Driving strategy for better gas milage

    You might try low rolling resistance tires. Be warned that some people don't like the older ones in the rain, and none of them are good snow tires (fortunately, here in Florida there is no snow). Get the new Michelin Energy MX S8 (I believe that's what they are called- not the MX 4 tires). There are also the Bridgestone Pontenza 950's. Both are made from better silica compounds and should have better wet traction than the older tires.

    I use the Michelin Energy MX Plus tires on my Jetta TDI and I get right on the EPA mpg, which is about 40 mpg (I drive the automatic- I'm an auto weanie, but hey, it has resale value at least). These tires will roll forever and allow for alot of coasting. The traction is decent, especially if you don't overinflate them. I'm really caution against overinflating your tires. Sure, it saves gas, but it can make for a harsh, even unsafe, ride. I run slighly above the recommended tire pressure for my car, and I get very good handling- I tried inflating to around 36 psi and I just got a bumpy, loose handling ride and I didn't feel as in control of the car.

    40 mpg is about right for a Honda Civic Hybrid if the traffic is heavy and you stop alot. The Honda Civic Hybrid is really more in its element on the highway or in light traffic. You get some benefit from the auto-stop feature (actually a starter motor generator, and nonhybrids can have these too), but most of it is due to the engine simply being smaller than the average Honda Civic, and the battery acting as a boost. Americans don't like 0-60's over 11 seconds. In Japan and Europe they sell alot of nonhybrid, gas engine cars though, that get over 40 mpg, but they accelerate slower. People speed less, so entering a freeway quickly is not as big an issue, and they also have better lane discipline so they don't need all that "passing power".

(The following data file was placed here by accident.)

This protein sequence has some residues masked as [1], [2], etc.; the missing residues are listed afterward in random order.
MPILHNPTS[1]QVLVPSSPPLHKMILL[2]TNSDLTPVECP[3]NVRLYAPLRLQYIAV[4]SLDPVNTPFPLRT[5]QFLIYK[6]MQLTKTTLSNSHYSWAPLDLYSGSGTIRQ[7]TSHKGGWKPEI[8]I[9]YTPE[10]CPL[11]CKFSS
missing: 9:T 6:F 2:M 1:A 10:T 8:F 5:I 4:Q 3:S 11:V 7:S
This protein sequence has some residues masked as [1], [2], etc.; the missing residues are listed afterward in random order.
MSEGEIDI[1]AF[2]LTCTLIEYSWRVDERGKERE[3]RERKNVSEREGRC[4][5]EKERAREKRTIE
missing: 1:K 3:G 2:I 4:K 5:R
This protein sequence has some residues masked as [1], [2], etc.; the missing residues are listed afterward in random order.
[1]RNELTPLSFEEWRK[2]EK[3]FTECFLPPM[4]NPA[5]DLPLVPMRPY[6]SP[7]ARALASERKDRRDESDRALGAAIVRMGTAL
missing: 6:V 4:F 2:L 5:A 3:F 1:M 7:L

10. #10

    Driving strategy for better gas milage

    Magnylus, just a couple of comments if you don't mind:

    "The traction is decent, especially if you don't overinflate them. I'm really caution against overinflating your tires. Sure, it saves gas, but it can make for a harsh, even unsafe, ride.

    You're right, you should never inflate your tires above their sidewall rating while cold. I keep my factory dunlops at the safe cold pressure rating of 51PSI, and my Honda dealer even sets them up this way at my request.

    The downside of higher pressure is a harder ride, but the traction doesn't noticeably change (But I can't say in the case of snow). I'm averaging about 58MPG this winter and part of that strategy is taking turns hard to conserve momentum.
    My riders know to use the cieling handles in a turn. Tires have always gripped even on wet pavement.

    The car tracks the road straighter when they're hard and after 14 months and 34K miles haven't had any uneven wear.
    I've gotten so use to it now that to drop my tires to the 32PSI door specs seem like I'm driving with my wheels sunk in wet sand or mud, and I loose about 7 MPG over a tank of gas.